Sexual behavioral pattern among students in Jos, Nigeria
Retrovirology volume 3, Article number: P31 (2006)
With the prevalence of HIV infection being highest among young people, it is becoming important to find ways and means of motivating adolescents to take the threat of the infection seriously and approach their sexuality with a lot of responsibility. In many countries, sexually active adolescents are at high risk of HIV infection. For both biological and social reasons, adolescent girls often have the highest HIV incidence. This study attempted to explore the sexual behavior of students in secondary schools, their awareness about HIV/AIDS and preventive measures; especially the use of condom.
A total of 4700 students aged 11–18 years from 10 secondary schools in Jos were assessed. They were subjected to focus grouped discussions and self administered questionnaires.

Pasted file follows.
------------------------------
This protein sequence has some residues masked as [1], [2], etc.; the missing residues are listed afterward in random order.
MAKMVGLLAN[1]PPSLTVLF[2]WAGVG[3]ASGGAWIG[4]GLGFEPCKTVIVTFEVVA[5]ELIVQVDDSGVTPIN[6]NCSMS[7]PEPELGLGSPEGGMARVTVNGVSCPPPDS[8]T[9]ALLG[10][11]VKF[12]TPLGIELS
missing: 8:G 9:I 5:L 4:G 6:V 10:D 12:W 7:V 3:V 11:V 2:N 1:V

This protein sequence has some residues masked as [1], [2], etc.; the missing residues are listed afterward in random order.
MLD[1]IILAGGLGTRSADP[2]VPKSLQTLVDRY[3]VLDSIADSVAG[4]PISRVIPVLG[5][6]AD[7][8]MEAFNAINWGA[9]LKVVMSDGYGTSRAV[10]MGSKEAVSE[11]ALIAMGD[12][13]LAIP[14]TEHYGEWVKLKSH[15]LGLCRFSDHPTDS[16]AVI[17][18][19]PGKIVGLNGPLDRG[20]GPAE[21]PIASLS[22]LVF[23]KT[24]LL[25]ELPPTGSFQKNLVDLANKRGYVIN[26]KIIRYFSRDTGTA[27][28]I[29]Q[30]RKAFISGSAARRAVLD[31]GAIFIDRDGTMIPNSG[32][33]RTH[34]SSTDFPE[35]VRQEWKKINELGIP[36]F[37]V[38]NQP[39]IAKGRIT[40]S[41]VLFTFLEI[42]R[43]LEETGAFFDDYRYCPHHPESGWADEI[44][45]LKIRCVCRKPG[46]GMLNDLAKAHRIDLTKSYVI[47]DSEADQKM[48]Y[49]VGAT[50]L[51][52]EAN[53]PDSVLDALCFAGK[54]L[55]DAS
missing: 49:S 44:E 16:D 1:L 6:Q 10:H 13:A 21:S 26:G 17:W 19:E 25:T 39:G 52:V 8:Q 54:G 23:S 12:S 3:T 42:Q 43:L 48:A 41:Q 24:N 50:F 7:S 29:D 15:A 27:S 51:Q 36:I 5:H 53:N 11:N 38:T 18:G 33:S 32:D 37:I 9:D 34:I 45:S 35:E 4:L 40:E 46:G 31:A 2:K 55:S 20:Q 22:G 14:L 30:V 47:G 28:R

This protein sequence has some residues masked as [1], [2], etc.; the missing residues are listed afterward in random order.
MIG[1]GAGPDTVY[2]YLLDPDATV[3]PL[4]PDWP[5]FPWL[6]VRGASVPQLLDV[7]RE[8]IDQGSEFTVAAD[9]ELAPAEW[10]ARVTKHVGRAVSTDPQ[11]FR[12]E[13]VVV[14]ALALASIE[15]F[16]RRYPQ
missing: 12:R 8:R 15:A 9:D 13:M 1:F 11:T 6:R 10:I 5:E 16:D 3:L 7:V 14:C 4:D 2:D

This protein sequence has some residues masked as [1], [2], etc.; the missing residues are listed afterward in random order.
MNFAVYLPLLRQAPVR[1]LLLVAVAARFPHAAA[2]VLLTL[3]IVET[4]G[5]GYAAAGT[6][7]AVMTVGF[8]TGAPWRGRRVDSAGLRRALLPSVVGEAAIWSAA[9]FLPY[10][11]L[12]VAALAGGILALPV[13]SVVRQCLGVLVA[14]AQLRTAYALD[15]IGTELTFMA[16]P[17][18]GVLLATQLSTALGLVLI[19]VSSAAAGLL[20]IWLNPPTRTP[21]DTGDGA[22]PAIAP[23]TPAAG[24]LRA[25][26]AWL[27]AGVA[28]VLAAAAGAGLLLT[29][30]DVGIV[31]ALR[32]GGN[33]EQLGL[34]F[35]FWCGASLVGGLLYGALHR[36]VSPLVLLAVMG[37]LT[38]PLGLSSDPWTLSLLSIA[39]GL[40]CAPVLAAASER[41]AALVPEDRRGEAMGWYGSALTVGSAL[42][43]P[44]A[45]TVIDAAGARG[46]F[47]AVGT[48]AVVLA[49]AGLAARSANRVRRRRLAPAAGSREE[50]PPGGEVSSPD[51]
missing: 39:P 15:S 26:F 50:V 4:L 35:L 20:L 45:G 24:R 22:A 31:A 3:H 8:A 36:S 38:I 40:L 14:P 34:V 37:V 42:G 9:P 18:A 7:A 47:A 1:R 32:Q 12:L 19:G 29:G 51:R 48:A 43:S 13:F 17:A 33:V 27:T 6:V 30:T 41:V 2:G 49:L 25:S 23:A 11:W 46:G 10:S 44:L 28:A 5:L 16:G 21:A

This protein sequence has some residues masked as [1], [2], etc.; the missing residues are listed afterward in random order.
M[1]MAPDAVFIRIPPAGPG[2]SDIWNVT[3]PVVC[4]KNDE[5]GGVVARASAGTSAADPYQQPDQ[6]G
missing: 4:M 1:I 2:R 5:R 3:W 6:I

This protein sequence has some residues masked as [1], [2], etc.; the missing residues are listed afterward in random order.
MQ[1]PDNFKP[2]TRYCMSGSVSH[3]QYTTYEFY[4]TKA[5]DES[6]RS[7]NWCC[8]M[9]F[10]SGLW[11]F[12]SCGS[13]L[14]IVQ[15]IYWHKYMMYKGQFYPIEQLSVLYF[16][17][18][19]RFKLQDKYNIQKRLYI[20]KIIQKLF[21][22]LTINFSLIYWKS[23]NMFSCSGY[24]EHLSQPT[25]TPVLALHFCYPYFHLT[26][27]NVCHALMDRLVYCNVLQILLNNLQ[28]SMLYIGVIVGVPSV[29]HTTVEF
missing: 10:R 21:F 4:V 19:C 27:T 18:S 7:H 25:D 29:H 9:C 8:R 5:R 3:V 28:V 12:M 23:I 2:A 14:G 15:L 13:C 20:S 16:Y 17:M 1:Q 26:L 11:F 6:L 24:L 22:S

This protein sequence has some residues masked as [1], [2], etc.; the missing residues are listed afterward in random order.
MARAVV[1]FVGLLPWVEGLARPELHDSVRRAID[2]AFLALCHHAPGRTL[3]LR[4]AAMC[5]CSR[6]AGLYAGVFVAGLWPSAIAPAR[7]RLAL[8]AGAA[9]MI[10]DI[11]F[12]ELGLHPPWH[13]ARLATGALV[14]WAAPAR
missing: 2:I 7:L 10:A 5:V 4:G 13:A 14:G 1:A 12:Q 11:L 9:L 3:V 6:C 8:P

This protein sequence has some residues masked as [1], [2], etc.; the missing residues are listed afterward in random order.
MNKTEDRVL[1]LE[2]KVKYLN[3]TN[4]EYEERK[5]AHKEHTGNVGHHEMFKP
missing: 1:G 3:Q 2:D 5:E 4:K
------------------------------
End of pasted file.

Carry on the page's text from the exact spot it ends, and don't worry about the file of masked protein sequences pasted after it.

Out of 4700 students, 1100/4700 (23.4%) were males and 3600/4700 (76.6%) females. Among those who have had first sexual contact (1300/4700) representing 27.7%:600/1300 (46.2%) males and 700/1300 (53.8%) females. Those that had more than one sexual partner were 400/1300 (30.8%), while 3400/4700 (72.3%) claimed to be virgins. The median age of first sex contact was 15 years. Out of the number interviewed, 700/4700(14.9%) volunteered to have had HIV testing, while 2300/4700 (48.9%) volunteered to be tested immediately without their parents or guardians consent. A total of 4700 (100%) have heard about HIV/AIDS and preventive measures.
Though the awareness is quite high and the rate of sexuality is climbing, yet VCT (voluntary counseling and testing) could not be assessed easily. Hence, the need for mobile VCT to be introduced in order for adolescents to know their HIV status. In this way adequate preventive measures, treatment, and care could be taken to halt the spread of the virus.
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James, A., Ekwempu, A., Aigbokhae, I. et al. Sexual behavioral pattern among students in Jos, Nigeria. Retrovirology 3 (Suppl 1), P31 (2006). https://doi.org/10.1186/1742-4690-3-S1-P31
- Infectious Disease
- Cancer Research
- Young People
- Sexual Behavior
- Sexual Partner